Glutathione, the Natural Antibiotic
Glutathione is a tripeptide of the amino acids L-cysteine, L-glutamic acid, and glycine. Glutathione is not an essential nutrient, since it can be synthesized in the human body. The mechanism of action appears to be hydrogen sulfides that are produced. Research conducted by Carlsson et al, has demonstrated the ability of glutathione to kill P. micros (Peptostreptococcus micros) a known pathogen. Glutathione reacts with the bacterium from hydrogen sulfide and is able to kill the P. micros pathogen.
Oral Glutathione Increase Cellular Concentration
Mice were given an oral dose of glutathione 100mg/kg in this controlled study. Glutathione samples were measured at 30, 45 and 60 minutes in blood plasma and after 1 hour in liver, kidney, heart, lung, brain, small intestine and skin. One of the first results observed was that oral glutathione administration was consistent with a rapid flux of glutathione from the intestinal lumen to blood plasma.The results show that oral glutathione can increase glutathione concentrations in several tissues following glutathione depletion, such as can occur in toxicological and pathological condition in which glutathione homeostasis is compromised.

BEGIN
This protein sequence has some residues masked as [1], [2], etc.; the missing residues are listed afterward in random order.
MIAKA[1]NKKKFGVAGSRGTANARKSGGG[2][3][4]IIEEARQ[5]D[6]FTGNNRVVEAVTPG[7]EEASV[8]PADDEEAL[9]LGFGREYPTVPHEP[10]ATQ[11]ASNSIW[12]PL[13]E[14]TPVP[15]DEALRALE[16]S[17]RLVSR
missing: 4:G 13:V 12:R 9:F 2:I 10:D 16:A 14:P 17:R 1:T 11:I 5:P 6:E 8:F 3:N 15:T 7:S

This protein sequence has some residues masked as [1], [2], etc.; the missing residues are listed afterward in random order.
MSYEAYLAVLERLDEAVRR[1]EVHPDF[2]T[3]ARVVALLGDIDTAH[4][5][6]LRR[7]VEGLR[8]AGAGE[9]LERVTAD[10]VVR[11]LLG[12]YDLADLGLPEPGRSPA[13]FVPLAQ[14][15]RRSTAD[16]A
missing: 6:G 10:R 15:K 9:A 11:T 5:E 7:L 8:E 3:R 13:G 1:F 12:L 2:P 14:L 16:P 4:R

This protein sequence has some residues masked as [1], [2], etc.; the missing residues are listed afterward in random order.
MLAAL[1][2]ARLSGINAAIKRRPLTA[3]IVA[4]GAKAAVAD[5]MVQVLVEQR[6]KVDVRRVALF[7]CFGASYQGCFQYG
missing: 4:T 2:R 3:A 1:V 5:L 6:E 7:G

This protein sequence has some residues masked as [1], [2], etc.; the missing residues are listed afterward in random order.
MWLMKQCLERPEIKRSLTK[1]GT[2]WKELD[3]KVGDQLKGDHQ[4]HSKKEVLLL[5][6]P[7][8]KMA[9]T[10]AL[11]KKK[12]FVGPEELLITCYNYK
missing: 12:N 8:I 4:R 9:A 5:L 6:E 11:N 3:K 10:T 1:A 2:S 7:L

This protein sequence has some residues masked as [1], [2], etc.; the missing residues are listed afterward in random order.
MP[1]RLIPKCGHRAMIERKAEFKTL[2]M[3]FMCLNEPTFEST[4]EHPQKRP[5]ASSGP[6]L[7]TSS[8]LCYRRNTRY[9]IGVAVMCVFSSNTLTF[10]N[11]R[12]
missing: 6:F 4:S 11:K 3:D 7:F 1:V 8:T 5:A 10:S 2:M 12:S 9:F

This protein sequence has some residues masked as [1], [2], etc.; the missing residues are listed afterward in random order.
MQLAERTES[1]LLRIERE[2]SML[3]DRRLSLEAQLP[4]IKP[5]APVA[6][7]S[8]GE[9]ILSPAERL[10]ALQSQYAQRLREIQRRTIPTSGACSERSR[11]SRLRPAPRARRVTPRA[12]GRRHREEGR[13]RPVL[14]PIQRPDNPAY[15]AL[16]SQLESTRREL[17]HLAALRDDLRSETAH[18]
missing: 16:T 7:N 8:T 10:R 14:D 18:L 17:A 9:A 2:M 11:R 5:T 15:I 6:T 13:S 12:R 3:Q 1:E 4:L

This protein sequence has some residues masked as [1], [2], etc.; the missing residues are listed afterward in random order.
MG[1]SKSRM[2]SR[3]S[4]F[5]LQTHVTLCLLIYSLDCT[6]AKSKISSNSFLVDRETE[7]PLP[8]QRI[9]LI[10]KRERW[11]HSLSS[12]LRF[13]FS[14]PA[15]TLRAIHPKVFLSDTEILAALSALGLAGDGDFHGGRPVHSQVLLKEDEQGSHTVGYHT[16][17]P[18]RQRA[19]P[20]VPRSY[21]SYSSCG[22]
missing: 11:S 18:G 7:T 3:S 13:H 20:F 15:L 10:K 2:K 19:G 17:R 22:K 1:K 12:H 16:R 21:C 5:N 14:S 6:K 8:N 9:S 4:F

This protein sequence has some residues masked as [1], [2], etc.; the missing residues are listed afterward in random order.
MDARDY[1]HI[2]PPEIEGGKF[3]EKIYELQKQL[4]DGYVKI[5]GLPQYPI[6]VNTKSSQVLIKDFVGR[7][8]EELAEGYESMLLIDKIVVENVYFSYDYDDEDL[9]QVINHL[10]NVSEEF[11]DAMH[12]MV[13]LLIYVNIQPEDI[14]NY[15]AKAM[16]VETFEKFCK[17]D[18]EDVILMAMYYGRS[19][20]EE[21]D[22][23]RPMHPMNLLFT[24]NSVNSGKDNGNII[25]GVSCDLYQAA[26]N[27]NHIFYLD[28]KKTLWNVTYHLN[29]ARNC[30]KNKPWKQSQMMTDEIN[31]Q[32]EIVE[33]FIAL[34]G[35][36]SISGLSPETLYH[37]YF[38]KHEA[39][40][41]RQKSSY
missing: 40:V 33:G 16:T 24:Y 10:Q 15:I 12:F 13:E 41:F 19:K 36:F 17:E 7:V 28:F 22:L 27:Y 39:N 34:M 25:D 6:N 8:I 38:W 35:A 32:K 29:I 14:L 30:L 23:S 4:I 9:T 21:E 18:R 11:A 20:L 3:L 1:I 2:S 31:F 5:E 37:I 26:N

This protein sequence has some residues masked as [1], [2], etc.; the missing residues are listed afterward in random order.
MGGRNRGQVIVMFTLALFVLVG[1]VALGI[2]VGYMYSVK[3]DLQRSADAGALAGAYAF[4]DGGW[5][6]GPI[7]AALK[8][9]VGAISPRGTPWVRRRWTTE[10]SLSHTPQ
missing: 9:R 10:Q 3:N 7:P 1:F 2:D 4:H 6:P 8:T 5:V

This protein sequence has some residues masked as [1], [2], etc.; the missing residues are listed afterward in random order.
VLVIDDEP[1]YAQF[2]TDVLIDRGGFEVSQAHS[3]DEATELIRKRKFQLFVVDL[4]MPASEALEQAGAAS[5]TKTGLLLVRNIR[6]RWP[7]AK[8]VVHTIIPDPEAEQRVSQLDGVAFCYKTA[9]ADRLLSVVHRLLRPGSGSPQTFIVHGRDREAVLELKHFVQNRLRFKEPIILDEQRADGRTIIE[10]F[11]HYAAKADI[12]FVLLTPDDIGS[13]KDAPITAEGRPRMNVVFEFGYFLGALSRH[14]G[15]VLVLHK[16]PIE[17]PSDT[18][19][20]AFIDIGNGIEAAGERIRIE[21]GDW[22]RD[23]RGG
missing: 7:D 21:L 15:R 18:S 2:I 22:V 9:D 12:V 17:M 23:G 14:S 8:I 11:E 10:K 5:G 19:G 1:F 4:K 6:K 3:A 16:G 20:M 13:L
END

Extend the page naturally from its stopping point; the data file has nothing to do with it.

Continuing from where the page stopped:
Glutathione as an Anti-Influenza Nutrient
Glutathione shows remarkable metabolic processes and regulatory versatility in the human body. Glutathione is one of the most important antioxidants, converting free radicals into harmless substances.The capabilities of glutathione include crucial roles in nutrient metabolism and the regulation of pathways essential for whole body homeostasis. The importance of keeping the viral load down cannot be understated. Glutathione deficiency is directly linked to oxidative stress, and moreover, may play a key role in aging and the pathogenesis of bacterial and viral attack on the human body.
Reduced glutathione taken orally has demonstrated anti-influenza activity in lab, animal, and human experiments.
The antiviral effect of reduced glutathione on influenza virus proliferation was also observed in normal human small airway epithelial cells.
In Dr. Cai’s study, experiments were performed to determine whether the sulfur-containing antioxidant glutathione (GSH) blocked influenza viral infection in cultures of Madin-Darby canine kidney cells or human small airway epithelial cells.
The research suggests that glutathione has an anti-influenza activity in the lab and in human models. Free radical production and/or other circumstances that can potentially deplete glutathione levels in the protective layer of the membrane of the oral, nasal, and upper airway may, when damaged, increase the likelihood of influenza or other pathogens infecting the body.